Tuesday, 2 December 2014

Suspended Sediment as Coral Stressors

Coral reefs are complex and important features of the marine environment. They have the highest biodiversity of any marine ecosystem. Coral reefs are often referred to as the “rainforest of the sea” due to their rich in biodiversity.  Reefs provide important ecosystem services such as feeding and breeding ground for large number of fish, invertebrates and marine mammals.  Apart from that, coral reefs also protect shorelines from erosion by becoming natural breakwater which minimize wave impacts from storms and hurricanes in coastal areas. However, the coral reefs coverage around the world is in decline. Worldwide declines in coral coverage and overall reef degradation can be attributed to a variety of anthropogenic and natural causes. These include climate changes, coral bleaching, diseases and biological infestation, coral mining, tourism, habitat loss from development and suspended sediment. Human intervention is still seen as the major causes of corals death. The anthropogenic impacts might be caused by near shore dredging and the unplanned human occupation of the coastal zone. 

Coral reef ecosystem under siege of various stress 

One of the most prominent stressor in coral decline is suspended sediment. Suspended sediment is very fine soil particles which suspended in the water as a result of erosion in streams or on beaches, or from wave-induced re-suspension of particles from the bottom. These fine particles can smother the coral mucus surface which can reduce larval replenishment and impede their ability to persist. Corals can be additionally stressed due to the allocation of energy required to remove sediment particles, sites for new coral recruitment can be eliminated, and coral colonies can be buried under conditions that permit sediment accumulation. Thus, it can be justified that suspended sediment is indeed a vital factor which may inhibit the growth and survival of corals.
At the moment, the rate of suspended sediment or sedimentation rate in coral reef areas has increased due to human activities such as coastal development and tourism. Sediment accumulation rate or sedimentation rate of 10mg.cm-2.day-1 seems to be critical limit for coral to grow. It is reported that up to a rate of sedimentation deposition of 15mg.cm-2.day-1, the reefs start to decline. Hence, continuous monitoring of sedimentation rate and other threatening factors should be done in order to assess the health of the coral reef.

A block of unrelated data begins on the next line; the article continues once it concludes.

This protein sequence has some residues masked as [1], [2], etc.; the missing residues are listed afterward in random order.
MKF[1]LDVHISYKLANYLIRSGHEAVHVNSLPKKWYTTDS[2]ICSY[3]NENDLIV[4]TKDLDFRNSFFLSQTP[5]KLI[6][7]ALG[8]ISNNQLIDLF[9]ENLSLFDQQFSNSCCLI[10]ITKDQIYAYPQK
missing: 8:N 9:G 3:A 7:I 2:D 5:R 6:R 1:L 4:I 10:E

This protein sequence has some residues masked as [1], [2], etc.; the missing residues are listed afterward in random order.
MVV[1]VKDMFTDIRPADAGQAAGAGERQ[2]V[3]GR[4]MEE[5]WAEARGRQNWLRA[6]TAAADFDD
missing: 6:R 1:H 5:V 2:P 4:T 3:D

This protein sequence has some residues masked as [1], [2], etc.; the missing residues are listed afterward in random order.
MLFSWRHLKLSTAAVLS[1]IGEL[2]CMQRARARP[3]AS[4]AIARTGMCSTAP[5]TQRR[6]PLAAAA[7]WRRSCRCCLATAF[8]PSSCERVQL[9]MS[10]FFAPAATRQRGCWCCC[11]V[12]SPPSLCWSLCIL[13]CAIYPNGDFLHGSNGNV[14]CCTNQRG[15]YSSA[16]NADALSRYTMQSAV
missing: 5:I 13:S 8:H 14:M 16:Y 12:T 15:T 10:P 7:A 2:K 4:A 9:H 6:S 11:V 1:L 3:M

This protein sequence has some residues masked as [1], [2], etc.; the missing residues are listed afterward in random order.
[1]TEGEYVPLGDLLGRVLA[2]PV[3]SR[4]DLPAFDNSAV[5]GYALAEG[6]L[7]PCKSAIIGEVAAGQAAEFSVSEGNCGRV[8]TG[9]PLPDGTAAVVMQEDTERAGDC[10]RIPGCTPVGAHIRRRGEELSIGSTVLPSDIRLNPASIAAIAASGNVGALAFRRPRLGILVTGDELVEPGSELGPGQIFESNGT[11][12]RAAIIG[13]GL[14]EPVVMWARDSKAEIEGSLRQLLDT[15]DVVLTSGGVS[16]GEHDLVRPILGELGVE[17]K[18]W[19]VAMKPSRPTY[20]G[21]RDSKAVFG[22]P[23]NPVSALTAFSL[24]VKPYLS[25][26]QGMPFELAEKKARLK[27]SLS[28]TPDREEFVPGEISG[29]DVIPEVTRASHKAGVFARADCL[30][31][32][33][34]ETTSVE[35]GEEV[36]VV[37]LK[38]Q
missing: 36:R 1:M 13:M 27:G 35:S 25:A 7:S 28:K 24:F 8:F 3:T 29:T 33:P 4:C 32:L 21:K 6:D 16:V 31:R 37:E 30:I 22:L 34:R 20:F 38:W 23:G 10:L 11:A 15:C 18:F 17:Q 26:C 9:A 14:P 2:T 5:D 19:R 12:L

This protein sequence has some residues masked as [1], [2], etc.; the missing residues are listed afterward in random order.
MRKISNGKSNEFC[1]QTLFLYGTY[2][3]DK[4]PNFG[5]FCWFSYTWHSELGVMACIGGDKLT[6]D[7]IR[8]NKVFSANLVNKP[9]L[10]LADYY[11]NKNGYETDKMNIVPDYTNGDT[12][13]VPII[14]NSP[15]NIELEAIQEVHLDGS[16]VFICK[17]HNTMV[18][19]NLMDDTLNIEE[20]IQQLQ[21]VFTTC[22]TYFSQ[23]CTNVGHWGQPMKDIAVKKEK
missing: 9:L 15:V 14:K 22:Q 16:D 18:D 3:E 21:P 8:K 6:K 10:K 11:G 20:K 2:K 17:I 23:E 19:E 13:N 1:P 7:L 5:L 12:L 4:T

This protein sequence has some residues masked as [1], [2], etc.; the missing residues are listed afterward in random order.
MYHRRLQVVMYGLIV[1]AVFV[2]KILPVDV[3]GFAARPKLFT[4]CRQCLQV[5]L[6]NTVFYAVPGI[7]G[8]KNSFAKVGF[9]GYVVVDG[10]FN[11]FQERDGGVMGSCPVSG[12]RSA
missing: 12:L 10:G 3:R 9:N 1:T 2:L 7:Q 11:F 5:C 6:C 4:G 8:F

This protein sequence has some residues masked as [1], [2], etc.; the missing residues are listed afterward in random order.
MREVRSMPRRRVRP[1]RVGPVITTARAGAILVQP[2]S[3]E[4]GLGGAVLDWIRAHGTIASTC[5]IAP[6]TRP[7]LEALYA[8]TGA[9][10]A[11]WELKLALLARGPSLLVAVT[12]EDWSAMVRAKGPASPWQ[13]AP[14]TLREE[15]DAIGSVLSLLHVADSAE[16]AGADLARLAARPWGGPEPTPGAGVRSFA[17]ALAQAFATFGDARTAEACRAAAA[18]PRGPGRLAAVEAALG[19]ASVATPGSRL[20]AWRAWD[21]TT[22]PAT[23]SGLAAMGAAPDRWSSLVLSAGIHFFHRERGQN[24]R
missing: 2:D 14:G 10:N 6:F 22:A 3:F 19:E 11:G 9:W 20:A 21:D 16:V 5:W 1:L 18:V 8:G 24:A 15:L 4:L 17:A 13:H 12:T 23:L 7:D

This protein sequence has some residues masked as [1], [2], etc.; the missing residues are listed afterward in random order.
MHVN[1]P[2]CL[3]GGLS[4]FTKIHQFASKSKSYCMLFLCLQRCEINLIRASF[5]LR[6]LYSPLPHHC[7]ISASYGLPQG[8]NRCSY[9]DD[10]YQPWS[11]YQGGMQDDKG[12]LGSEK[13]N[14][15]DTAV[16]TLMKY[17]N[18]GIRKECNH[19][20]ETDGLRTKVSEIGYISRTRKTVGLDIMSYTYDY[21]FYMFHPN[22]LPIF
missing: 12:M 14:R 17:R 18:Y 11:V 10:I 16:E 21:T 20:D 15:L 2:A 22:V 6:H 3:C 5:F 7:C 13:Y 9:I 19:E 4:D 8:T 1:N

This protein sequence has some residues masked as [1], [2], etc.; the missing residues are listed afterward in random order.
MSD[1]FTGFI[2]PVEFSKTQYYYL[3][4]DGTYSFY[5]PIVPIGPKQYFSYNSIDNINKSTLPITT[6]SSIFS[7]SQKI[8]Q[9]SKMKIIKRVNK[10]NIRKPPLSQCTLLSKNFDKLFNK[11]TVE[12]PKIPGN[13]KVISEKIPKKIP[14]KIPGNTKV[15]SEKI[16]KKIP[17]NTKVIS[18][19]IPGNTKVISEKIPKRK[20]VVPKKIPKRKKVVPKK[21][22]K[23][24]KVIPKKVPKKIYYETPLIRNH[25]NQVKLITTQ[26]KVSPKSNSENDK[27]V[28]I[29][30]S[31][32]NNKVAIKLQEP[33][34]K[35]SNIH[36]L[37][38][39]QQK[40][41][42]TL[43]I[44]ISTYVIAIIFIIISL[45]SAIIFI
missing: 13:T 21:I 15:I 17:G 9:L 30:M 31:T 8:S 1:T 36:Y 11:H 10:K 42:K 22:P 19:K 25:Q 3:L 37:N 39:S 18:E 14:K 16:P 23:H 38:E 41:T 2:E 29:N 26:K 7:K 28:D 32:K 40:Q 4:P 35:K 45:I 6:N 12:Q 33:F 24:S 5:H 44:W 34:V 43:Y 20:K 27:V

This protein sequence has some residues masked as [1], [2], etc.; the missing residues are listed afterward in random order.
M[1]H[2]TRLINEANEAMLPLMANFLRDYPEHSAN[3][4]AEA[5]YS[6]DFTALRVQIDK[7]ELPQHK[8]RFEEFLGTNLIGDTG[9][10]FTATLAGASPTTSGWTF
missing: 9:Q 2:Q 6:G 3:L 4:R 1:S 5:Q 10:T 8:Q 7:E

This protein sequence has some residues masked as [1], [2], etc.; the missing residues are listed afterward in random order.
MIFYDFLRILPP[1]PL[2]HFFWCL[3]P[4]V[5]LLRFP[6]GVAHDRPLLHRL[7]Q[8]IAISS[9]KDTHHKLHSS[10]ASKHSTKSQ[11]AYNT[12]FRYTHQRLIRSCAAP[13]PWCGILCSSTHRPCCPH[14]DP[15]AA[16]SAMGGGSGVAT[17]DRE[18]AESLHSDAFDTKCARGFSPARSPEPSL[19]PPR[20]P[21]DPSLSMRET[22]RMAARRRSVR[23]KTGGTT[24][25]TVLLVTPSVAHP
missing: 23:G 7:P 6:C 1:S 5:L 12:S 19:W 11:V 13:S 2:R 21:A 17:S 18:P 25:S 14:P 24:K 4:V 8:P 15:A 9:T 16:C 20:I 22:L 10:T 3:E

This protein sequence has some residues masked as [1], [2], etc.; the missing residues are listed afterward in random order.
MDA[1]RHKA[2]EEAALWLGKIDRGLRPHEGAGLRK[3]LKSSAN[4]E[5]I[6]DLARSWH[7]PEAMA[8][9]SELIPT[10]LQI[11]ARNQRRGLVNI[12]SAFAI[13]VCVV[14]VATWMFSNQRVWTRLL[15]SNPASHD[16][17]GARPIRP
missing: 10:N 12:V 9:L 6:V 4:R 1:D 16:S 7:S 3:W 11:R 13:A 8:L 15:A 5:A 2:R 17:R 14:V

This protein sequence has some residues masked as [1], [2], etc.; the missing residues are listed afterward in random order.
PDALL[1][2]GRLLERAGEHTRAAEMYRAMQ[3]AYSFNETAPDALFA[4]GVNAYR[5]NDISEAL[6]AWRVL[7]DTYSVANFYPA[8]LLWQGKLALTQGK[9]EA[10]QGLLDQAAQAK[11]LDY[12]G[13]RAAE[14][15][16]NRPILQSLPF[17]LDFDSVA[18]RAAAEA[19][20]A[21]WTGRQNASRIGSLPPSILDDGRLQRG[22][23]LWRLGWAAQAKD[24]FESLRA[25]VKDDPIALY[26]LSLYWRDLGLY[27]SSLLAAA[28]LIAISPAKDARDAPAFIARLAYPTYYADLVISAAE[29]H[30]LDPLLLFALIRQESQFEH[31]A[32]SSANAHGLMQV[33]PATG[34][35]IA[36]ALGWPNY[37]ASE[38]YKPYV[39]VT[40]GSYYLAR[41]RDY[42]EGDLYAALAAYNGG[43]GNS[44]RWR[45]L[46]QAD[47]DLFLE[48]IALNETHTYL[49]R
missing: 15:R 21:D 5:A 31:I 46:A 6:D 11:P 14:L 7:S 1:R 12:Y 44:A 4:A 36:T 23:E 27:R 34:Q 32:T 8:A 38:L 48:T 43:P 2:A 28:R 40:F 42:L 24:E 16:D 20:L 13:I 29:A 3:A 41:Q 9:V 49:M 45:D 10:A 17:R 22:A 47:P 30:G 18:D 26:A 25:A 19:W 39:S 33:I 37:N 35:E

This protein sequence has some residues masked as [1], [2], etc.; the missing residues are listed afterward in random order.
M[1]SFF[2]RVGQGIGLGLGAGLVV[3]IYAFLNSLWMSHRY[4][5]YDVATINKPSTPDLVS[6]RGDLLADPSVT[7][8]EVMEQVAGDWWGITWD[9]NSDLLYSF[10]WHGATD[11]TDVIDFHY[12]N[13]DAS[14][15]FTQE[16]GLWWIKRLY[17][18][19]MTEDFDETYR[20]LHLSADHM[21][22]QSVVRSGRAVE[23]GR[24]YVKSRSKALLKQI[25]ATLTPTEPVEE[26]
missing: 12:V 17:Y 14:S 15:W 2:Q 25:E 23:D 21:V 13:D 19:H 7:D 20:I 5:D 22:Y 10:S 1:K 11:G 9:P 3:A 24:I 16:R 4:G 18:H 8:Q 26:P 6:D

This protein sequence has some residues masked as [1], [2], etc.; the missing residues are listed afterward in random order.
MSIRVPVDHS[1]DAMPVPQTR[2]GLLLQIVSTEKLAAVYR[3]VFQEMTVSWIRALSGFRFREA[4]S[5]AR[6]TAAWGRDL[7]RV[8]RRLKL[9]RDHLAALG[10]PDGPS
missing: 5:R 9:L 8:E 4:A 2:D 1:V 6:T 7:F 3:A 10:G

High concentration of suspended sediment may results in coral death

Friday, 18 October 2013

Artificial reef: dump sites or new habitat?

In the Name of Allah, Most Gracious and Most Merciful.

As an effort to restore reef, artificial reefs were deployed at several areas especially within marine protected areas. Various types of artificial reef being used such as concrete unit, wooden boat, wabcore block and reef ball. These structure were said to be able to mimic the natural reef. The question is, does this man-made structure truly serve its purpose as habitat?

In my opinion, preliminary studies on the effectiveness of artificial reef should be done before any deployment being made. We cant simply dump anything and then hoping it will become new home for marine organisms.

Thursday, 17 October 2013

it's been a while

In the Name of Allah, Most Gracious and Most Merciful....

It has been almost a year ago since my first entry in this blog. I must admit i had lost the desire to write in a blog long time ago.

One year has passed. A lots of things happen. A lot of changes being seen in our reef community. For the past one year, I've been dedicated my time mingling around coral reef in Tioman Island. I've dived in almost all part of the island. It was indeed among the greatest experience of all. 

The reef is still in good condition even though some part were badly affected by eutrophication and human development. New corals were developing and we do really hope that these corals can survive with the current condition of human and natural stress.

Wednesday, 15 August 2012

A new beginning

In the name of Allah, Most Gracious, Most Merciful......

Assalamualaikum and greetings to everyone. I am Faiz from Malaysia. Currently doing my master research in coral recruitment studies in marine protected areas of Malaysia. Coral reef has become part of my life. I was fascinated with the diversity of living creatures in coral reef ecosystem ever since i did my open water certificate in Perhentian Island, Malaysia. At first, i thought that reef is just a beautiful place to be. But then again, after being involved in research on coral reef i started to fell in love with it. I am excited to know more about coral reef and its dynamic roles and contribution towards the ocean living organism. I am aspired to become Reef Ecologist one day. This is just a new beginning. And i prayed to Allah to give me strength in my quest to become a good, if not the best reef scientist.